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Occupy, yes, we got that, but why?

Posted by Garrett Quinn, Less is More  September 28, 2011 04:57 PM

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Over 300 activists gathered at the gazebo on Boston Common Tuesday night for a consensus-based planning meeting for an Occupy Wall Street style demonstration in Boston that will take place later this week. The police presence at this event was minimal, unlike the New York event where officers were running wild providing us with more reasons why it should be legal to tape cops. The two bike cops who appeared briefly were vastly outnumbered by mostly white representatives from every facet of the Boston left: liberals, socialists, union members, Democrats, peace activists, anti-death penalty folks, organic foodies, anti-capitalists, communists, Greens, and more. Some had flags, some had buttons, and some were passing out flyers advertising future protests. Why were they there? Well, that was hard to discern at first.

The "leaderless" Occupy Boston crowd took a page from their New York comrades and hosted an event that frequently seemed like an open mic night at the circus. Much of the event was spent talking about how they were going to make decisions. At times people would take the stage appearing more interested in plugging their pet causes and stroking their activist egos than in moving the event along. Eventually, after some guy rambled about growing food in backyards, the crowd broke off into smaller groups that assembled around themes like outreach, and medical, legal, and tactical issues.

Later they reassembled to share ideas and decide on where they now plan to hold their demonstration: Dewey Square, one of the busiest pedestrian spots in town. Dewey Square is framed by the imposing Federal Reserve Building and One Financial Center tower.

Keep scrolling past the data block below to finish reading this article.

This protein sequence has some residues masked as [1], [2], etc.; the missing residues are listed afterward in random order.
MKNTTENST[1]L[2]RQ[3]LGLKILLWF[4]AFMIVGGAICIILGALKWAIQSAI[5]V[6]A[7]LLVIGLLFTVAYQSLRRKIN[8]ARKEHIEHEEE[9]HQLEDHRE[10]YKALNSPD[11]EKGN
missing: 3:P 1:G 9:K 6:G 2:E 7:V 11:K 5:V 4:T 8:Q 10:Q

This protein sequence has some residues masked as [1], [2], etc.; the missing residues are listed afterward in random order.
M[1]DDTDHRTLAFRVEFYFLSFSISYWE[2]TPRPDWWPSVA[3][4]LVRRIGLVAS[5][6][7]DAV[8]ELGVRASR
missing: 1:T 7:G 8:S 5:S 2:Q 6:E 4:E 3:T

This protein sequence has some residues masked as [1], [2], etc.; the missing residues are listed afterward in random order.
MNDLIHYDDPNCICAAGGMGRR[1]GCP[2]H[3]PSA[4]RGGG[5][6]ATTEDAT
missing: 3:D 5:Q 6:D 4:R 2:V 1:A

The Occupy movement is upset about many things but unlike the Tea Party their message doesn't seem to have a single unifying theme. The Tea Party has branches that are unhappy about illegal immigration or voter ID laws but their unifying theme is government spending and the national debt. Occupy is unhappy about "money in politics" and "the banks" but you're just as likely to see somebody at this movement complain about the wars or the Federal Reserve. Eric Bickford of West Roxbury, a Ron Paul supporter, came to the event in an "End The Fed" shirt because he thought it would resonate with some protesters. "We can bond on certain issues but not everything. I think some of these people don't understand the difference between capitalism and corporatism, it's really corporatism that is the problem," he said.

Another attendee who gave his name as C.V. said that he thought the event was disjointed but that it had promise. "I initially came here to investigate but actually now I feel like there is a lot of organization and there is a lot of good that [can] come from this action," said C.V., a philosophy student at Boston College.

Whatever comes of the Occupy movement in Boston, it first has to develop a clearer message and a solid set of goals other than taking over public space with a litany of scatter-shot demands. They already have the hook down with the 99% vs 1% thing but it wouldn’t hurt if the group developed some actual public leaders. Talking until everybody agrees on everything is great in theory but it isn’t realistic and it takes forever in large groups. Still, while the Occupy movement may be in its infancy, it definitely has a chance to become a leftist answer to the Tea Party.

This blog is not written or edited by Boston.com or the Boston Globe.
The author is solely responsible for the content.

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About the author

Garrett Quinn began writing for newspapers at age 17 with CNC in his native South Shore. He has been published in BlueMassGroup, RedMassGroup, Pioneer Investigates, and Wonkette. He is a More »

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